Avoid sites that only accept bank transfers

Although the money is still coming from your bank account, paying with a credit card is the safest option. Even if you use a debit card, you could get your money back if you never receive the goods you paid for, subject to your bank’s terms and conditions.

Avoid giving sellers any gift card numbers

Be wary of any online seller who will only accept payments in gift cards. Fraudulent sellers on eBay for example may list an item for sale and ask you for eBay gift card numbers instead of regular payment. You should only enter gift card numbers at the checkout and never share them with anyone else.

Look out for stock images on eBay, Etsy, and Amazon Marketplace

Buying stuff online can be cheap, but be aware of when you’re buying from an individual or a marketplace seller and not, say, Amazon itself. If you are buying from eBay, Etsy or Amazon Marketplace, watch out for any that use stock photos for their products as this could be a red flag. Perhaps the product doesn’t really exist!

Beware of the ‘photo only’ and ‘box only’ tricks

The idea of the ‘photo only’ eBay scam’ is to trick buyers so desperate for a deal that they fail to fully read the listing. As the listing is correct you, the buyer, were informed up front that you would receive a photo only, meaning eBay – or any online marketplace – will likely not be able to intervene and refund you.

🎄🎅 Read more on safe online shopping!🎄🎅

Source:National Dec 2023 Newsletter (pdf)

Fire Kills - let’s prevent it

The Home Office has developed the Fire Kills campaign to raise awareness of how deadly fires can be easily prevented at home, and the importance of checking your smoke alarms. People are 10 times more likely to die from a fire if they don’t have working smoke alarms on every floor of the home. 

Visit their website for more guidance at 

Source:National Dec 2023 Newsletter (pdf)

Christmas Home Security Tips

Source: National Dec 2023 Newsletter (pdf)
[Click image to view enlarged]

Access our exclusive Neighbourhood Watch 50% discount here!

Sunday 3 December 2023


Here's a summary of the scam and how to protect yourself:


SIM SWAP FRAUD is a type of scam where criminals trick your mobile phone provider into transferring your phone number to a SIM card under their control. This allows them to intercept your text messages, including those used for two-factor authentication (2FA), and access your online accounts, including your bank account.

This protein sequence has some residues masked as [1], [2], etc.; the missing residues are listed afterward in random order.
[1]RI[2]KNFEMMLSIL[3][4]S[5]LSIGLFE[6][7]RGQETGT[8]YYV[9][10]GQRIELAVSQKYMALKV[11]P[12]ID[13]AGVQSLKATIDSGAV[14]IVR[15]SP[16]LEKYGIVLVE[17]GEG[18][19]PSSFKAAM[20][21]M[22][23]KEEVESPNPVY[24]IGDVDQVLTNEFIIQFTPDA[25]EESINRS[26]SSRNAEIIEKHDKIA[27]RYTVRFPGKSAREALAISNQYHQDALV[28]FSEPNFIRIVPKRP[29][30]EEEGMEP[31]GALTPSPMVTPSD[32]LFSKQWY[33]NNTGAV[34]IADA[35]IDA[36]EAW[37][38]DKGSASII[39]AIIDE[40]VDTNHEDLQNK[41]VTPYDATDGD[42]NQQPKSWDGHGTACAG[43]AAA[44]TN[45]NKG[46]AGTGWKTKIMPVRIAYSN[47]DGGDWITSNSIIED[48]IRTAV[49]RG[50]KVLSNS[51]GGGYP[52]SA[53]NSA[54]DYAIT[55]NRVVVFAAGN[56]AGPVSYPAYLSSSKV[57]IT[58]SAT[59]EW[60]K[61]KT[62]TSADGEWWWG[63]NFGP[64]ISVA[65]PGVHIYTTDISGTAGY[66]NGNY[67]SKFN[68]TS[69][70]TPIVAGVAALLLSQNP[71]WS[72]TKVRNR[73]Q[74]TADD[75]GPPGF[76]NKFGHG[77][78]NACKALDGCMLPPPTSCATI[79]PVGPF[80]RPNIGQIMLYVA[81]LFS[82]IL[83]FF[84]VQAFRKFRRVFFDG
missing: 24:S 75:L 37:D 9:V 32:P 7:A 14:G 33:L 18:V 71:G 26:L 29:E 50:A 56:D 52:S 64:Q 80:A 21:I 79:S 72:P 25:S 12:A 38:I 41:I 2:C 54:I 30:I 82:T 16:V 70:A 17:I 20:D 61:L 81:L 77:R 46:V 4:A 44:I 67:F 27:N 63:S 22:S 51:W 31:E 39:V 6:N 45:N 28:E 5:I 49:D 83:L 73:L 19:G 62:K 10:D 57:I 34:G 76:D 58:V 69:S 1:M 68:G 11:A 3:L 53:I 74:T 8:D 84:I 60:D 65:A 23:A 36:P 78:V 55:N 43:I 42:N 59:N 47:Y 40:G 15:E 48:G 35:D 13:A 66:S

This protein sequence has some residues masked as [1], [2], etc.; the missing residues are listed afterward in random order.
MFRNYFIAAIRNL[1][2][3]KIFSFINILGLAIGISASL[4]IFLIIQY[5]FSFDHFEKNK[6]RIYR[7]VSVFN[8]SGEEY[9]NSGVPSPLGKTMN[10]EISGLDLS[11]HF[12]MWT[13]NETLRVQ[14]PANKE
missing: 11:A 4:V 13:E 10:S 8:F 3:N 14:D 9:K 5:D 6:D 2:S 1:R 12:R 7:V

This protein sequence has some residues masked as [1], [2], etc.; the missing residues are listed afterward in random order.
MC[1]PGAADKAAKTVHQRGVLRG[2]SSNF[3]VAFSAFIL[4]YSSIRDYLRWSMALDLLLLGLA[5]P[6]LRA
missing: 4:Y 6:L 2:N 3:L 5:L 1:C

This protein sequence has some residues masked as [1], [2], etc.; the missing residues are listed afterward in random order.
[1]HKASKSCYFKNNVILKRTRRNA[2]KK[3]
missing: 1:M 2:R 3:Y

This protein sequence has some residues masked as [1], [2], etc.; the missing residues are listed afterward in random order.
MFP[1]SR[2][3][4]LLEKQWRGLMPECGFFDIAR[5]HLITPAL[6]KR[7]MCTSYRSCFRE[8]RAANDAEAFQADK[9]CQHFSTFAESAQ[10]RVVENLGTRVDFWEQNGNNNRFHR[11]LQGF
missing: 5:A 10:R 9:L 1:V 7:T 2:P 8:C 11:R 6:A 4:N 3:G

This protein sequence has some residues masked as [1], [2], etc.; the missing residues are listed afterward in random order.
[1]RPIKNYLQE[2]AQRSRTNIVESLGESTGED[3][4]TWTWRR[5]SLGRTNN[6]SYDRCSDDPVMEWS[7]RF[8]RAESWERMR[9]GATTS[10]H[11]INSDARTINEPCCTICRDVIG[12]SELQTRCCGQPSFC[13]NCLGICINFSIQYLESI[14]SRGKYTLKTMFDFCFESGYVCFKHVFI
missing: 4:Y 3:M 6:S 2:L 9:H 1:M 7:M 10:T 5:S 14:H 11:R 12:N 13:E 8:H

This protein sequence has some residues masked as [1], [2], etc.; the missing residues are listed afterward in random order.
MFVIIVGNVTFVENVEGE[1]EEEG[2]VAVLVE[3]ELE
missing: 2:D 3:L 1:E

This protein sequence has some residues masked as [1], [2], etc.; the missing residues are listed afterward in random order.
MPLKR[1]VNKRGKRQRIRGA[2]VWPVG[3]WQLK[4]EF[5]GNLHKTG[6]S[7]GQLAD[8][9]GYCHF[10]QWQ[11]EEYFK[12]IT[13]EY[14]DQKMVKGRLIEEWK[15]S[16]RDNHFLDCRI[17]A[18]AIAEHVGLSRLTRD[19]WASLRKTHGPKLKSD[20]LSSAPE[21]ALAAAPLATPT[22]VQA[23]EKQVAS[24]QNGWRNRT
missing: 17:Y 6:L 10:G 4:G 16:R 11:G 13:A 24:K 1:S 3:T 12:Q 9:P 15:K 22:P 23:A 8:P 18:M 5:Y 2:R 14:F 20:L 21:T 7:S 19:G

How does it work?

The criminals will call you and pretend to be from your mobile phone company.

They will tell you that there is a problem with your network and that you need to press 1 to fix it.

If you press 1, the criminals will be able to take control of your SIM card.

Once they have control of your SIM card, they will be able to intercept your text messages and access your online accounts.

How to protect yourself:

  • Be cautious about sharing personal information. Don't share your phone number, Social Security number, or other personal information with people you don't know and trust.
  • Set up strong passwords for your online accounts. Use a different password for each account, and make sure your passwords are strong and complex.
  • Enable two-factor authentication (2FA) for your online accounts. 2FA adds an extra layer of security to your accounts by requiring you to enter a code from your phone, in addition to your password, when you log in.
  • Be careful about clicking on links or opening attachments in emails or text messages. These could be phishing attempts that are designed to trick you into revealing your personal information or clicking on a malicious link.
  • Be aware of the warning signs of SIM SWAP FRAUD. If you suddenly lose service on your phone, or if you receive a text message that says your SIM card has been changed, contact your mobile phone provider immediately.
For more information, visit Sim-swap fraud by Which?